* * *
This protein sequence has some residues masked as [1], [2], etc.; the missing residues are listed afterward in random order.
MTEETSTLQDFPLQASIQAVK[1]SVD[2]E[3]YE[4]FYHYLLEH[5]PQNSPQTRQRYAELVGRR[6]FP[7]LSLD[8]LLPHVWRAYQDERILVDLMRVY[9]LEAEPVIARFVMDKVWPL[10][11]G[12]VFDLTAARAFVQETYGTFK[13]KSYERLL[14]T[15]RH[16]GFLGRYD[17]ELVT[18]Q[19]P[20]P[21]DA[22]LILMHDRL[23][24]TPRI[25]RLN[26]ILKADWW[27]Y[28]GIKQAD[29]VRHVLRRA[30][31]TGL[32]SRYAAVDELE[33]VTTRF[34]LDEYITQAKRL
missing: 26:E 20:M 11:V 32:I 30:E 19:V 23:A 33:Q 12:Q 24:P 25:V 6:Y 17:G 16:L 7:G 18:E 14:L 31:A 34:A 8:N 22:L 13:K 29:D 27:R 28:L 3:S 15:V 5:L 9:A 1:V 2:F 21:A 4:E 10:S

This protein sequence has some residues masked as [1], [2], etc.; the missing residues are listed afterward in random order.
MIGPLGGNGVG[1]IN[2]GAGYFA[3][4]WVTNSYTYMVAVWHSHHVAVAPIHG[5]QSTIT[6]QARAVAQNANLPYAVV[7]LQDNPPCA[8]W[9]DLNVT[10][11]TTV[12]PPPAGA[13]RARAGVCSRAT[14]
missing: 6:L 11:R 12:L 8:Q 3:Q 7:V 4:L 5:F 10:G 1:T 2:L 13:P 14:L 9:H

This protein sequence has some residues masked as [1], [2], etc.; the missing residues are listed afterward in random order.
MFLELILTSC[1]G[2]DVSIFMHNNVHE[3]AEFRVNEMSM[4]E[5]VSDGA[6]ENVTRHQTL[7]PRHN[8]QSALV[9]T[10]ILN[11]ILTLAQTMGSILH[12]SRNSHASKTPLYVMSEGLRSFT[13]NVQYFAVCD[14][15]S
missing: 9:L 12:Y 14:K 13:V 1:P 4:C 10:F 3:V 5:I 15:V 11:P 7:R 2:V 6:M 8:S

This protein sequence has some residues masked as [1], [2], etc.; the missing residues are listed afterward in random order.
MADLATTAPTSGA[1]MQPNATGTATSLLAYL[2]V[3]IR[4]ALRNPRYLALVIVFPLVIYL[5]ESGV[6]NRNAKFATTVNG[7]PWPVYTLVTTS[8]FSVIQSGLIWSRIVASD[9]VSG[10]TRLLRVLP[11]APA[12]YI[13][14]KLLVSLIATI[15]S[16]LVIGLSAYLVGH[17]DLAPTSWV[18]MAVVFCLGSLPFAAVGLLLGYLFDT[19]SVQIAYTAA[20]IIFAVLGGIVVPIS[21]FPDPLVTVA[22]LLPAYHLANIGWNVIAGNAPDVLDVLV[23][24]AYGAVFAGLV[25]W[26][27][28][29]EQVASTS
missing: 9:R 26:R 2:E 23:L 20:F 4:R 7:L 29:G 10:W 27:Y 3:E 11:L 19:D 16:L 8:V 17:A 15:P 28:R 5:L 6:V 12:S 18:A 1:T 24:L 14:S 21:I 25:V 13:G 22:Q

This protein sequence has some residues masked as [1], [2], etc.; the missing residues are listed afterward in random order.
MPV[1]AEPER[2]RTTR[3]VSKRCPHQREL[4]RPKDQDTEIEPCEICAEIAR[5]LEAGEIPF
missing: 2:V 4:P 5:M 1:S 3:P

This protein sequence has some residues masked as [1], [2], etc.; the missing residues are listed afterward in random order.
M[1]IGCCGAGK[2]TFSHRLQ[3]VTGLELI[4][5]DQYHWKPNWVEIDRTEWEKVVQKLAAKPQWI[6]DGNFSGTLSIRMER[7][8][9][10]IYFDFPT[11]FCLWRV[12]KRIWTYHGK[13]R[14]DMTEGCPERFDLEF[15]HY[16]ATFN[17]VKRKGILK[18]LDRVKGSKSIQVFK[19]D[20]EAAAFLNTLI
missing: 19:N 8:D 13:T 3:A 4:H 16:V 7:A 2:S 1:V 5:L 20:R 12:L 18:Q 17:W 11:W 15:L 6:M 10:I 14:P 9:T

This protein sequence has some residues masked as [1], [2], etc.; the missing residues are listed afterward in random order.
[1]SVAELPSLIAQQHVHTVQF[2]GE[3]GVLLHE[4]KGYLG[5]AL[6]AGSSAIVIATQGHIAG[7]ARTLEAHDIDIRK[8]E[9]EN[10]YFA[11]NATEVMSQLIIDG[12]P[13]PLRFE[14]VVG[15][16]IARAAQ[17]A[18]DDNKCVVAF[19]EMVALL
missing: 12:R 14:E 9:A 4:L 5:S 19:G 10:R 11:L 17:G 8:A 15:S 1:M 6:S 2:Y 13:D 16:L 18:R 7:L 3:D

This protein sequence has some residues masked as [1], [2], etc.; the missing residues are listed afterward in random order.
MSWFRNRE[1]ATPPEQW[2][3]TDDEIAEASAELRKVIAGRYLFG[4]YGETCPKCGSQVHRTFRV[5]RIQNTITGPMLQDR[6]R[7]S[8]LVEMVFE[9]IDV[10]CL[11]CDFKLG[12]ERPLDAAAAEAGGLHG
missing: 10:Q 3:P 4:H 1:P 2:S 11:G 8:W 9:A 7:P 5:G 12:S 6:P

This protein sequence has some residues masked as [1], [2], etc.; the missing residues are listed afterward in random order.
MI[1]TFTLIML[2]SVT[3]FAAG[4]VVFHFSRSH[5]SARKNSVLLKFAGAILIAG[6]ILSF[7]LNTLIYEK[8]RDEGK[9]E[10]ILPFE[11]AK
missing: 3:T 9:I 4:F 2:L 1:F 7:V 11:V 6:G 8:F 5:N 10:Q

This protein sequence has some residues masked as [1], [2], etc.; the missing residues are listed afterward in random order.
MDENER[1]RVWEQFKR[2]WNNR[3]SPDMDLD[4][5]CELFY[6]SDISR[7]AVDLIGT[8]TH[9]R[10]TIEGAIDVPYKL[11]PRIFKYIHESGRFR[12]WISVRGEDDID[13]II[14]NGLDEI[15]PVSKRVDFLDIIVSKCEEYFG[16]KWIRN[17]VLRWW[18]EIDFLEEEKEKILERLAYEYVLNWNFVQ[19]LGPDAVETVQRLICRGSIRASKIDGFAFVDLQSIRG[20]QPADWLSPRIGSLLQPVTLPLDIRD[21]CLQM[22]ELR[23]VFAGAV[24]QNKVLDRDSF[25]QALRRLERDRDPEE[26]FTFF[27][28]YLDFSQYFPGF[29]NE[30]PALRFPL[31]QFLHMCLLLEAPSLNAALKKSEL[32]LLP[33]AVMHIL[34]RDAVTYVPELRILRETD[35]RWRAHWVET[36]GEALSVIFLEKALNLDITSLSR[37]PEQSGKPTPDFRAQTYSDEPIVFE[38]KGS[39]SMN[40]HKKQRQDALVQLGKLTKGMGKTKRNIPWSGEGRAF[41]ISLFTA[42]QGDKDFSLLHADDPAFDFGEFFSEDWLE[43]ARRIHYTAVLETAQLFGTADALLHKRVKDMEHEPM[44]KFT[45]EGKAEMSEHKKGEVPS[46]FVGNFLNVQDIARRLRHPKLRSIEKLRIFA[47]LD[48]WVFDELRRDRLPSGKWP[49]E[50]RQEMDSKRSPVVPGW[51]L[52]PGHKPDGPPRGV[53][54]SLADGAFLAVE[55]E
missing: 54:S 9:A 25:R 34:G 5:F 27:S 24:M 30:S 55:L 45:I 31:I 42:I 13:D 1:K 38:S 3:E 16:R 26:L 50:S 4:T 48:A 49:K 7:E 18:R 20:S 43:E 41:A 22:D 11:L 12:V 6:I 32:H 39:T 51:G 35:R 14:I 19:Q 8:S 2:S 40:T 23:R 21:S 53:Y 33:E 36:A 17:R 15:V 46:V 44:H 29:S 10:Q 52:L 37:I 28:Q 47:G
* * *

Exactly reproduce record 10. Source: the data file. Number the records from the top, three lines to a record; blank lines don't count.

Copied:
This protein sequence has some residues masked as [1], [2], etc.; the missing residues are listed afterward in random order.
MDENER[1]RVWEQFKR[2]WNNR[3]SPDMDLD[4][5]CELFY[6]SDISR[7]AVDLIGT[8]TH[9]R[10]TIEGAIDVPYKL[11]PRIFKYIHESGRFR[12]WISVRGEDDID[13]II[14]NGLDEI[15]PVSKRVDFLDIIVSKCEEYFG[16]KWIRN[17]VLRWW[18]EIDFLEEEKEKILERLAYEYVLNWNFVQ[19]LGPDAVETVQRLICRGSIRASKIDGFAFVDLQSIRG[20]QPADWLSPRIGSLLQPVTLPLDIRD[21]CLQM[22]ELR[23]VFAGAV[24]QNKVLDRDSF[25]QALRRLERDRDPEE[26]FTFF[27][28]YLDFSQYFPGF[29]NE[30]PALRFPL[31]QFLHMCLLLEAPSLNAALKKSEL[32]LLP[33]AVMHIL[34]RDAVTYVPELRILRETD[35]RWRAHWVET[36]GEALSVIFLEKALNLDITSLSR[37]PEQSGKPTPDFRAQTYSDEPIVFE[38]KGS[39]SMN[40]HKKQRQDALVQLGKLTKGMGKTKRNIPWSGEGRAF[41]ISLFTA[42]QGDKDFSLLHADDPAFDFGEFFSEDWLE[43]ARRIHYTAVLETAQLFGTADALLHKRVKDMEHEPM[44]KFT[45]EGKAEMSEHKKGEVPS[46]FVGNFLNVQDIARRLRHPKLRSIEKLRIFA[47]LD[48]WVFDELRRDRLPSGKWP[49]E[50]RQEMDSKRSPVVPGW[51]L[52]PGHKPDGPPRGV[53][54]SLADGAFLAVE[55]E
missing: 54:S 9:A 25:R 34:G 5:F 27:S 24:M 30:S 55:L 45:I 31:I 42:I 13:D 1:K 38:S 3:E 16:R 26:L 50:S 4:T 48:A 49:K 7:E 18:R 20:S 43:E 41:A 22:D 11:L 12:V 6:I 32:H 39:T 51:G 35:R 14:I 19:Q 8:S 2:S 40:T 23:R 21:S 53:Y 33:E 36:A 17:R 15:V 46:V 44:H 29:S 10:Q 52:L 37:I 28:Q 47:G